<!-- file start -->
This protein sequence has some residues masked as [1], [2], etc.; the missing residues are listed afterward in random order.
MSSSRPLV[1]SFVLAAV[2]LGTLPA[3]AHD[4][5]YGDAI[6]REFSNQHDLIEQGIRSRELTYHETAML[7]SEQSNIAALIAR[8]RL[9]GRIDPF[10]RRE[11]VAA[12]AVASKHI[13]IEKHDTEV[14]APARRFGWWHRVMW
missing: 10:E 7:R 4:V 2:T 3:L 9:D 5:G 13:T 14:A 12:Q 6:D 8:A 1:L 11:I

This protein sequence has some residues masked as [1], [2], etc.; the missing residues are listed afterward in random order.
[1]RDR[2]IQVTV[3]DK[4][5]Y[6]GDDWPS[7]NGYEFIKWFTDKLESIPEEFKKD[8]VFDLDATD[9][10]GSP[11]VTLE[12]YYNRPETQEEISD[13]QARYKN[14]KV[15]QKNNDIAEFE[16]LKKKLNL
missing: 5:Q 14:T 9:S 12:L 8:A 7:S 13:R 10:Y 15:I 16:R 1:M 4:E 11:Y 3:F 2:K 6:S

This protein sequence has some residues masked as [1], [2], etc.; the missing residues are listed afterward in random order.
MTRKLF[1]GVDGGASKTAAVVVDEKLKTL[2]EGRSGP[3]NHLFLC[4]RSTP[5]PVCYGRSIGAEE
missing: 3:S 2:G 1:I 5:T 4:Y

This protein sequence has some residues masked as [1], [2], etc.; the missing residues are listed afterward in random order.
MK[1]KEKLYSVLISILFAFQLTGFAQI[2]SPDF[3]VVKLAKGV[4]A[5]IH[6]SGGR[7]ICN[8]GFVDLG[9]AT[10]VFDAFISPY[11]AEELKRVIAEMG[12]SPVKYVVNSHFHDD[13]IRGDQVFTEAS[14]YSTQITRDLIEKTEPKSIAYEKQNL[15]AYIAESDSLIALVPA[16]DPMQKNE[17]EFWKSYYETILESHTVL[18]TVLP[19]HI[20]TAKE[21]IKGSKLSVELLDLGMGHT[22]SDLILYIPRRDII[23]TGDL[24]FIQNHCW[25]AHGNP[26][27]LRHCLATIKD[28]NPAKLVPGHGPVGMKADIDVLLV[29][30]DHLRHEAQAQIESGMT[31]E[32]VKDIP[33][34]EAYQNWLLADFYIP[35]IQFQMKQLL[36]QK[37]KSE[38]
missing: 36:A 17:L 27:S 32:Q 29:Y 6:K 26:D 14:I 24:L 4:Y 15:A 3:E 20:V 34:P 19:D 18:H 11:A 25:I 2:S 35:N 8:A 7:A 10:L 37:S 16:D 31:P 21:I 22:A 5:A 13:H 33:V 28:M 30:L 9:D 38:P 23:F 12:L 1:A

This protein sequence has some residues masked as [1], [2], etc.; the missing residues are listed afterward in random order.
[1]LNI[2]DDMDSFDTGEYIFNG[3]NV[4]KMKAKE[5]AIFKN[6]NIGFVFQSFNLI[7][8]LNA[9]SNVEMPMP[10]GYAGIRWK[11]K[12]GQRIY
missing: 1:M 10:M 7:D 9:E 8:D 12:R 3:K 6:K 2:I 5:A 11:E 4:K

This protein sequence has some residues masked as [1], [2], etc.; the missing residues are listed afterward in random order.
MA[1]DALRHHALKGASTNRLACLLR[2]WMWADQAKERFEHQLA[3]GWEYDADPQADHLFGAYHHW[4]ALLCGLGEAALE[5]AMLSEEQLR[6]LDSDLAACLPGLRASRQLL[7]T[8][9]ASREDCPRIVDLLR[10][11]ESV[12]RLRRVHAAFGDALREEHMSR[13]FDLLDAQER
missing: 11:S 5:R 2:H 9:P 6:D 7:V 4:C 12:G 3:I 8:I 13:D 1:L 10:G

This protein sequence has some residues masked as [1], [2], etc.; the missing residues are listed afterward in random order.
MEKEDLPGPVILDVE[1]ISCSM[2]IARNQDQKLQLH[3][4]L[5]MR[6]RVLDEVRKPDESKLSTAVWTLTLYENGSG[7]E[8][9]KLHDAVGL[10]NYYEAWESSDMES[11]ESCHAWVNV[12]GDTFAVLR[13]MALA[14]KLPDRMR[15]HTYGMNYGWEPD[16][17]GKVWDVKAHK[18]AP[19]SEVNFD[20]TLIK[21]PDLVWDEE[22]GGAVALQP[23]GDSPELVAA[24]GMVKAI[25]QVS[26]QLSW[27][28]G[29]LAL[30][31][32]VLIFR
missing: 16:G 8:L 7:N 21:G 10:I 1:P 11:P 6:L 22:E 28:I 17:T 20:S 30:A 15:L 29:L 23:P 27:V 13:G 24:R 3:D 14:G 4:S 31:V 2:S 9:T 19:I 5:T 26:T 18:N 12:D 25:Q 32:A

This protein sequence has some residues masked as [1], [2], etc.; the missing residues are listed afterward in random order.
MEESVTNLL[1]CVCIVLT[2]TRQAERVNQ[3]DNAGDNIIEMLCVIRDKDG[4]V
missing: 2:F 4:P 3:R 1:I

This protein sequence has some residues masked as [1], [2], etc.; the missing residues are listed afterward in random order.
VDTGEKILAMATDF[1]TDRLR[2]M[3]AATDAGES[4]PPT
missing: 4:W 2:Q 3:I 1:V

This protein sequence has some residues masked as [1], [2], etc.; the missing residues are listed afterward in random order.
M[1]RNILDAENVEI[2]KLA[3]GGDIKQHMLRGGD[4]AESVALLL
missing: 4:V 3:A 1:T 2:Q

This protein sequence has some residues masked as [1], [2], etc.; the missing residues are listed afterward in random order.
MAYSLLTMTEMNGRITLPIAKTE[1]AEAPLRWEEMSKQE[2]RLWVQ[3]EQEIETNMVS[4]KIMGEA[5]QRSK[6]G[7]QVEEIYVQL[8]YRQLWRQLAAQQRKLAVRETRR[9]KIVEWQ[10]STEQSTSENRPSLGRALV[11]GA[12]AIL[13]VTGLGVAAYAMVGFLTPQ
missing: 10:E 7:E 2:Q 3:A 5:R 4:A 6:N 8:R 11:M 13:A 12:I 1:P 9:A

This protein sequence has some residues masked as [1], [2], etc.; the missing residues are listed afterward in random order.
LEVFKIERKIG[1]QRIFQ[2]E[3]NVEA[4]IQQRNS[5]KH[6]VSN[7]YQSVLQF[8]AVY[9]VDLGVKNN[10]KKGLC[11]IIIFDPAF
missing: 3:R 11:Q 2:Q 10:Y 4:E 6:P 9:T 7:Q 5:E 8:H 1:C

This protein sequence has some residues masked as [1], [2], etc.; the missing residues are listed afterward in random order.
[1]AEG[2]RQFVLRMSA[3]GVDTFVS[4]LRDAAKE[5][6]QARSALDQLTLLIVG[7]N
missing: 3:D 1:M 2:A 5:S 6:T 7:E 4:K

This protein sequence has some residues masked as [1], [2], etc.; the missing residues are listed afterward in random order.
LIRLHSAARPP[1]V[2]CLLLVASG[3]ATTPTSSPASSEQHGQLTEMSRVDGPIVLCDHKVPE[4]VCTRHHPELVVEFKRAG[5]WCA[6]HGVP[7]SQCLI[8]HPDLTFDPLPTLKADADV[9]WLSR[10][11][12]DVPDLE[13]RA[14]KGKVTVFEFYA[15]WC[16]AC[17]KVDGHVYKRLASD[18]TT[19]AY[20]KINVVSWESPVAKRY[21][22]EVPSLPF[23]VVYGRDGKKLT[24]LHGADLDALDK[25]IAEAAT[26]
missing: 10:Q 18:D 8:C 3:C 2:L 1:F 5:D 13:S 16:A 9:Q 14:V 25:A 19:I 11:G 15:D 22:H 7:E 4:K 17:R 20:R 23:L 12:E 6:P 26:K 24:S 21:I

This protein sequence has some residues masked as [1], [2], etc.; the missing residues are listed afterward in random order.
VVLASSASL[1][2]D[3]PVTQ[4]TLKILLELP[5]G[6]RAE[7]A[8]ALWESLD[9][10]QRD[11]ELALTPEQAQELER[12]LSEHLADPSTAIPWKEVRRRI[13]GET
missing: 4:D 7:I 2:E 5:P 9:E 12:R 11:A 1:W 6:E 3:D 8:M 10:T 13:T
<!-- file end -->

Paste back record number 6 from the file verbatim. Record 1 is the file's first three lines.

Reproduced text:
This protein sequence has some residues masked as [1], [2], etc.; the missing residues are listed afterward in random order.
MA[1]DALRHHALKGASTNRLACLLR[2]WMWADQAKERFEHQLA[3]GWEYDADPQADHLFGAYHHW[4]ALLCGLGEAALE[5]AMLSEEQLR[6]LDSDLAACLPGLRASRQLL[7]T[8][9]ASREDCPRIVDLLR[10][11]ESV[12]RLRRVHAAFGDALREEHMSR[13]FDLLDAQER
missing: 11:S 5:R 2:H 9:P 6:D 7:V 4:C 12:G 3:I 8:I 13:D 1:L 10:G